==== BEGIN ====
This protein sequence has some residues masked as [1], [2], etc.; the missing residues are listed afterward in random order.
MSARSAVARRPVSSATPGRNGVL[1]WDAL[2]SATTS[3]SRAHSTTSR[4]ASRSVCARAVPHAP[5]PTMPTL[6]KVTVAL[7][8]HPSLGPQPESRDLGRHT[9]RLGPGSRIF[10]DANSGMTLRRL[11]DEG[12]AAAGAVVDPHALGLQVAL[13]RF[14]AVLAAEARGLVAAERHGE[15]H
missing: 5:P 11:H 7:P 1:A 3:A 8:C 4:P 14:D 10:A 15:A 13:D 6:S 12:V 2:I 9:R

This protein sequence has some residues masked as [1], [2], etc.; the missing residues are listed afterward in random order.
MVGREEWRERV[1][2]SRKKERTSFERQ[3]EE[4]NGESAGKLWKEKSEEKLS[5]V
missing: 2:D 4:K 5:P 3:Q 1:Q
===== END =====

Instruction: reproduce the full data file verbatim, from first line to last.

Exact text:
This protein sequence has some residues masked as [1], [2], etc.; the missing residues are listed afterward in random order.
MSARSAVARRPVSSATPGRNGVL[1]WDAL[2]SATTS[3]SRAHSTTSR[4]ASRSVCARAVPHAP[5]PTMPTL[6]KVTVAL[7][8]HPSLGPQPESRDLGRHT[9]RLGPGSRIF[10]DANSGMTLRRL[11]DEG[12]AAAGAVVDPHALGLQVAL[13]RF[14]AVLAAEARGLVAAERHGE[15]H
missing: 5:P 11:H 7:P 1:A 3:A 8:C 4:P 14:D 10:A 15:A 13:D 6:S 12:V 2:I 9:R

This protein sequence has some residues masked as [1], [2], etc.; the missing residues are listed afterward in random order.
MVGREEWRERV[1][2]SRKKERTSFERQ[3]EE[4]NGESAGKLWKEKSEEKLS[5]V
missing: 2:D 4:K 5:P 3:Q 1:Q